Another method of spreading folic acid awareness is through awareness campaigns, which could include posters, announcements in the media and sessions for high-school or even university students. These campaigns should educate women about foods that are rich in folic acid, in addition to encouraging the consumption of the (95% CI) P-value Adjusted OR (95% CI) P-value recommended daily dose of folic acid supplements or as part of multivitamin tablets.

Fortification of foods with folic acid is another strategy for decreasing NTDs. Data has revealed an association between folic acid fortification and a decrease in the risk of NTDs (24). It is noteworthy that the fortification of some foods, including enriching cereals and grains with folic acid, was mandated in the USA since 1998 (25). After folic acid fortification was implemented the reduction in the prevalence of NTDs in the country was 23% (26).

There were some limitations that may have affected the study findings. First, the study may have been subjected to population bias, as the data were collected from only one health-care centre in Cairo, Egypt. Secondly, the study women were attending a tertiary health-care facility and they may not have had the same level of knowledge as women attending for ANC in primary or secondary health-care facilities. Thirdly, women below age 18 years and older than 45 years were not included in our sample and therefore our results might not accurately reflect the level of knowledge about folic acid in all women of childbearing ages. Finally, women were included regardless their previous number of ANC visits.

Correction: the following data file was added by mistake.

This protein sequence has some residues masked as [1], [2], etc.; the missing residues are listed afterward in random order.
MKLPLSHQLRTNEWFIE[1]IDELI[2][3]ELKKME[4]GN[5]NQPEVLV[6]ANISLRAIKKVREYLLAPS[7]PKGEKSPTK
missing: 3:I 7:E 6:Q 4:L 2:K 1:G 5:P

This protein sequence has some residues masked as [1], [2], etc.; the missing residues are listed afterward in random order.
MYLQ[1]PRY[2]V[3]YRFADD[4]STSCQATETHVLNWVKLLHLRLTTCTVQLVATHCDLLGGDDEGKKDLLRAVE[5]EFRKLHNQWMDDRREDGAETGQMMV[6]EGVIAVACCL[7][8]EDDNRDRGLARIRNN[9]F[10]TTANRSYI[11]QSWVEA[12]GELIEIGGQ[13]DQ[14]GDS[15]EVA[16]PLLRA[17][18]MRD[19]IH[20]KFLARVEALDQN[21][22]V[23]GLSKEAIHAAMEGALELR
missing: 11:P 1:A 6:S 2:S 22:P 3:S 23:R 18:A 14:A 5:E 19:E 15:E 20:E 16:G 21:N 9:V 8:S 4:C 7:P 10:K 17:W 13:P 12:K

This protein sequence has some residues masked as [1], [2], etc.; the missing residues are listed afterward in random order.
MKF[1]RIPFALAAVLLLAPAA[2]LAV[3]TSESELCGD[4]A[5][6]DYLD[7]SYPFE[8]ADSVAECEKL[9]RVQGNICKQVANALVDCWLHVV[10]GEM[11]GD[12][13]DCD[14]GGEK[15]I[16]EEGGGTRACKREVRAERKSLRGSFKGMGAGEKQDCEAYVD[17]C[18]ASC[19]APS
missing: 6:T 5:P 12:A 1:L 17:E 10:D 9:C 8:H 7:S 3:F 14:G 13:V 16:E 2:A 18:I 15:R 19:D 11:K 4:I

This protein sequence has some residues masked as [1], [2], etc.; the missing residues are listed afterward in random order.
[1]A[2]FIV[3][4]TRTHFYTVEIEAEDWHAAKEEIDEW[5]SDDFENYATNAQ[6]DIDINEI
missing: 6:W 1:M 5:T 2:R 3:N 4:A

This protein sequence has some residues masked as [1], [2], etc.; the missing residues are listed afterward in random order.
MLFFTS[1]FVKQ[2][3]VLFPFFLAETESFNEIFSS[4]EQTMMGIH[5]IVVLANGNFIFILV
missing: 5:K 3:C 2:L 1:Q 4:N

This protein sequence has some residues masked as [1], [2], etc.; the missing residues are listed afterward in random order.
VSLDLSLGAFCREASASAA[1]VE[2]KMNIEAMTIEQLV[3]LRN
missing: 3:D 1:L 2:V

In conclusion, there is room for improvement regarding the knowledge about folic acid among women in the childbearing years in Egypt. The present study revealed that a small proportion of women were aware about the importance of preconceptional folic acid, and even fewer had consumed folic acid in the preconceptional period. Knowledge about folic acid intake was significantly higher among women with university education and high gravidity.

Although doctors were the main source of knowledge, we suggest that health-care providers should be given guidelines about raising awareness of folic acid among women of reproductive age. Additionally, awareness campaigns about folic acid should be held, targeting women in the reproductive age groups. Further studies need to be conducted in Egypt to demonstrate the cost–benefit of providing folic acid supplementation free of charge to all women at ANC clinics and for a programme of food fortification with folic acid.


We thank Dr Waleed Salah El-Din, lecturer in the Department of Community, Occupational and Environmental Medicine, Ain Shams University, for his role in the statistical analysis in our research.

Funding: None.

Competing interests: None declared.